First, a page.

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The protozoa are all unicellular heterotrophs. They obtain their nutrition by ingesting other organisms or dead organic material. The word protozoa comes from the Latin word for first animals. The protozoans are grouped into various phyla based on their modes of locomotion. They may use cilia, flagella, or pseudopodia. Some protozoans are sessile, meaning they do not move. These organisms are parasitic, since they cannot actively capture food. They must live in an area of the host organism that has a constant food supply, such as the intestines or bloodstream of an animal. The protozoans that use pseudopodia to move are known as amoebas, those that use flagella are called flagellates, those that use cilia are known as the ciliates, and those that do not move are called the sporozoans.

The amoebas belong to the phylum Rhizopoda. These protists have no wall outside of their cell membrane. This gives the cell flexibility and allows it to change shape. The word amoeba, in fact, comes from the Greek word for change. Amoebas use extensions of their cell membrane (called pseudopodia) to move, as well as, to engulf food. When the pseudopodium traps a bit of food, the cell membrane closes around the meal. This encasement forms a food vacuole. Digestive enzymes are secreted into the food vacuole, which break down the food. The cell then absorbs the nutrients. Because amoebas live in water, dissolved nutrients from the environment can diffuse directly through their cell membranes. Most amoebas live in marine environments, although some freshwater species exist. Freshwater amoebas live in a hypotonic environment, so water is constantly moving into the cell by osmosis. To remedy this problem, these amoebas use contractile vacuoles to pump excess water out of the cell. Most amoebas reproduce asexually by pinching off a part of the cell membrane to form a new organism. Amoebas may form cysts when environmental conditions become unfavorable. These cysts can survive conditions such as lack of water or nutrients. Two forms of amoebas have shells, the foraminiferans and the radiolarians.

The foraminiferans have a hard shell made of calcium carbonate. These shells are called tests. Foraminiferans live in marine environments and are very abundant. When they die, their shells fall to the ground where they become a part of the muddy ocean floor. Geologists use the fossilized shells to determine the ages of rocks and sediments. The shells at the ocean floor are gradually converted into chalky deposits, which can be uplifted to become a land formation, such as the white cliffs of Dover in England. Radiolarians have shells made of silica instead of calcium carbonate. Both organisms have many tiny holes in their shells, through which they extend their pseudopodia. The pseudopodia act as a sticky net, trapping bits of food.

The flagellates have one or more flagella and belong to the phylum Zoomastigina. These organisms whip their flagella from side to side in order to move through their aquatic surroundings. These organisms are also known as the zooflagellates. The flagellates are mostly unicellular with a spherical or oblong shape. A few are also amoeboid. Many ingest their food through a primitive mouth, called the oral groove. While most are motile, one class of flagellates, called the Choanoflagellates, is sessile. These organisms attach to a rock or other substrate by a stalk.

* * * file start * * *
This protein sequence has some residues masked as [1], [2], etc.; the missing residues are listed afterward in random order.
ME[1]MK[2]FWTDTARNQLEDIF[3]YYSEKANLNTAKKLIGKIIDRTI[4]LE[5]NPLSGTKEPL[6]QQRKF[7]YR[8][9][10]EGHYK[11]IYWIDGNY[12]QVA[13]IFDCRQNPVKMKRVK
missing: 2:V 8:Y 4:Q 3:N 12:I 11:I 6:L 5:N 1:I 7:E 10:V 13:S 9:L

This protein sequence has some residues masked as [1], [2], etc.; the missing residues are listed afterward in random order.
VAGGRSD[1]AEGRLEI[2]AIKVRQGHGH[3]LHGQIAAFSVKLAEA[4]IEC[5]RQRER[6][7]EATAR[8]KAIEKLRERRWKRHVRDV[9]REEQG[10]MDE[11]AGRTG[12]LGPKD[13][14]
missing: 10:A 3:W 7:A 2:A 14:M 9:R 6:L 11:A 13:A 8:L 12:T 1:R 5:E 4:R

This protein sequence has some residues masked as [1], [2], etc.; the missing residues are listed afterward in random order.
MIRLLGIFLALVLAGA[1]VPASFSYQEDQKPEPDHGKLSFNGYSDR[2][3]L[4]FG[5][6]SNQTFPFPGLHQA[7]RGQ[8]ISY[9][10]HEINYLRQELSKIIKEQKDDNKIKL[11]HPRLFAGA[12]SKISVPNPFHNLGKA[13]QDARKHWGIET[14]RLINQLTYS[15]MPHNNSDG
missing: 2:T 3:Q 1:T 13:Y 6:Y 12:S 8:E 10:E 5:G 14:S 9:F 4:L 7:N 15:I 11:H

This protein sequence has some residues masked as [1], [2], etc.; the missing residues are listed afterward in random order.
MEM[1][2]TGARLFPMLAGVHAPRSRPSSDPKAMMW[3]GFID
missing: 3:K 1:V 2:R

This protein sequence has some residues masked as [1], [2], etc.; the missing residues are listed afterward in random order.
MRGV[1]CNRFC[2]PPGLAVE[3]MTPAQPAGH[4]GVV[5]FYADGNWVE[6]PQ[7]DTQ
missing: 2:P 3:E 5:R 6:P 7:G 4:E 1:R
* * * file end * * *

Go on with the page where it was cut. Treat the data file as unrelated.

The ciliates are members of the phylum Ciliophora. There are approximately 8,000 species of ciliates. These organisms move by the synchronized beating of the cilia covering their bodies. They can be found almost anywhere, in freshwater or marine environments. Probably the best-known ciliate is the organism Paramecium. Paramecia have many well-developed organelles. Food enters the cell through the oral groove (lined with cilia, to "sweep" the food into the cell), where it moves to the gullet, which packages the meal into a food vacuole. Enzymes released into the food vacuole break down the food, and the nutrients are absorbed into the cell. Wastes are removed from the cell through an anal pore. Contractile vacuoles pump out excess water, since paramecia live in freshwater (hypotonic) surroundings. Paramecia have two nuclei, a macronucleus and a micronucleus. The larger macronucleus controls most of the metabolic functions of the cell. The smaller micronucleus controls much of the pathways involved in sexual reproduction. Thousands of cilia appear through the pellicle, a tough, protective covering surrounding the cell membrane. These cilia beat in a synchronized fashion to move the Paramecium in any direction. Underneath the pellicle are trichocysts, which discharge tiny spikes that help trap prey. Paramecia usually reproduce asexually, when the cell divides into two new organisms after all of the organelles have been duplicated. When conditions are unfavorable, however, the organism can reproduce sexually. This form of sexual reproduction is called conjugation. During conjugation, two paramecia join at the oral groove, where they exchange genetic material. They then separate and divide asexually, although this division does not necessarily occur immediately following the exchange of genetic material.

The sporozoans belong to the phylum Sporozoa. These organisms are sessile, so they cannot capture prey. Therefore, the sporozoans are all parasites. As their name suggests, many of these organisms produce spores, reproductive cells that can give rise to a new organism. Sporozoans typically have complex life cycles, as they usually live in more than one host in their lifetimes.

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